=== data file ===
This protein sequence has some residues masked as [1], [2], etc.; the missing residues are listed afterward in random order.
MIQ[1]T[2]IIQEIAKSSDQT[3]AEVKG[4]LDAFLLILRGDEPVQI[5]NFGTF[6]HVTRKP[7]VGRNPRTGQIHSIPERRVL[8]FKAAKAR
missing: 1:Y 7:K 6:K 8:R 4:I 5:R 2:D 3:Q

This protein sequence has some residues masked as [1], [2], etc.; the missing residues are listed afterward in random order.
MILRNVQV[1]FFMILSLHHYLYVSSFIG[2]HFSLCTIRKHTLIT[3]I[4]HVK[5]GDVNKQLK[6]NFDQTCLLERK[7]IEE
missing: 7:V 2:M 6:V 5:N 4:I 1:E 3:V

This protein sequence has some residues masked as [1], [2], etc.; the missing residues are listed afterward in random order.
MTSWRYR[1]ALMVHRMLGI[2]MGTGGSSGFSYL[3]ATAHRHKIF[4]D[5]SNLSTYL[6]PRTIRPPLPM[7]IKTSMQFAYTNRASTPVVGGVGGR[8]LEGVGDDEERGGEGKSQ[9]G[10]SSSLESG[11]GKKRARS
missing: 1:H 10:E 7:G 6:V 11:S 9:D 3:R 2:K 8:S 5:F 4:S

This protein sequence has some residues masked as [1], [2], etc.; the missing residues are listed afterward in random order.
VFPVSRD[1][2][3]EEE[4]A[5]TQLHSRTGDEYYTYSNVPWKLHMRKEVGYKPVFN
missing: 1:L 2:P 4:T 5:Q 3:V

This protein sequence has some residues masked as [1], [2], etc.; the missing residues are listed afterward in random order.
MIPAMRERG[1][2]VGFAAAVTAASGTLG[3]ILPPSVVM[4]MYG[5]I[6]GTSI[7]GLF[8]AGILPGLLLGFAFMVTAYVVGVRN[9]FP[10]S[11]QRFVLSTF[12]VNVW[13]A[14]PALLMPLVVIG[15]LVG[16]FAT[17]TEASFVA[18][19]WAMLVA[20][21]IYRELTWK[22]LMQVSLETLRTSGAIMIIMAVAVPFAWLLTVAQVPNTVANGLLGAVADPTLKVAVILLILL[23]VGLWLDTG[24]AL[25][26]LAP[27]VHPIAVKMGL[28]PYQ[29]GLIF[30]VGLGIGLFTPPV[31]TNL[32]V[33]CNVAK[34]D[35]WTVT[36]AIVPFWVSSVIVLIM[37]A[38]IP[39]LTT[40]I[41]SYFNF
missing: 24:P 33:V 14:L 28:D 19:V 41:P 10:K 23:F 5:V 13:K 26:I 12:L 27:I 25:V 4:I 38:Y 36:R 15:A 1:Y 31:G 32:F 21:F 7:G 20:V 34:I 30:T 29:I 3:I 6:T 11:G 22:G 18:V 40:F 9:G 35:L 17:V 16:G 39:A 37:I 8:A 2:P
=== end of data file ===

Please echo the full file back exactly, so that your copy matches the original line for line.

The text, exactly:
This protein sequence has some residues masked as [1], [2], etc.; the missing residues are listed afterward in random order.
MIQ[1]T[2]IIQEIAKSSDQT[3]AEVKG[4]LDAFLLILRGDEPVQI[5]NFGTF[6]HVTRKP[7]VGRNPRTGQIHSIPERRVL[8]FKAAKAR
missing: 1:Y 7:K 6:K 8:R 4:I 5:R 2:D 3:Q

This protein sequence has some residues masked as [1], [2], etc.; the missing residues are listed afterward in random order.
MILRNVQV[1]FFMILSLHHYLYVSSFIG[2]HFSLCTIRKHTLIT[3]I[4]HVK[5]GDVNKQLK[6]NFDQTCLLERK[7]IEE
missing: 7:V 2:M 6:V 5:N 4:I 1:E 3:V

This protein sequence has some residues masked as [1], [2], etc.; the missing residues are listed afterward in random order.
MTSWRYR[1]ALMVHRMLGI[2]MGTGGSSGFSYL[3]ATAHRHKIF[4]D[5]SNLSTYL[6]PRTIRPPLPM[7]IKTSMQFAYTNRASTPVVGGVGGR[8]LEGVGDDEERGGEGKSQ[9]G[10]SSSLESG[11]GKKRARS
missing: 1:H 10:E 7:G 6:V 11:S 9:D 3:R 2:K 8:S 5:F 4:S

This protein sequence has some residues masked as [1], [2], etc.; the missing residues are listed afterward in random order.
VFPVSRD[1][2][3]EEE[4]A[5]TQLHSRTGDEYYTYSNVPWKLHMRKEVGYKPVFN
missing: 1:L 2:P 4:T 5:Q 3:V

This protein sequence has some residues masked as [1], [2], etc.; the missing residues are listed afterward in random order.
MIPAMRERG[1][2]VGFAAAVTAASGTLG[3]ILPPSVVM[4]MYG[5]I[6]GTSI[7]GLF[8]AGILPGLLLGFAFMVTAYVVGVRN[9]FP[10]S[11]QRFVLSTF[12]VNVW[13]A[14]PALLMPLVVIG[15]LVG[16]FAT[17]TEASFVA[18][19]WAMLVA[20][21]IYRELTWK[22]LMQVSLETLRTSGAIMIIMAVAVPFAWLLTVAQVPNTVANGLLGAVADPTLKVAVILLILL[23]VGLWLDTG[24]AL[25][26]LAP[27]VHPIAVKMGL[28]PYQ[29]GLIF[30]VGLGIGLFTPPV[31]TNL[32]V[33]CNVAK[34]D[35]WTVT[36]AIVPFWVSSVIVLIM[37]A[38]IP[39]LTT[40]I[41]SYFNF
missing: 24:P 33:V 14:L 28:D 19:V 41:P 10:K 23:F 5:V 13:K 26:I 12:L 27:I 25:V 4:I 38:Y 36:R 15:A 1:Y 31:G 32:F 21:F 7:G 20:V 34:I 30:T 29:I 3:I 6:T 11:G 22:G 18:V 40:F 9:G 35:L 17:V 16:G 39:A 37:I 8:A 2:P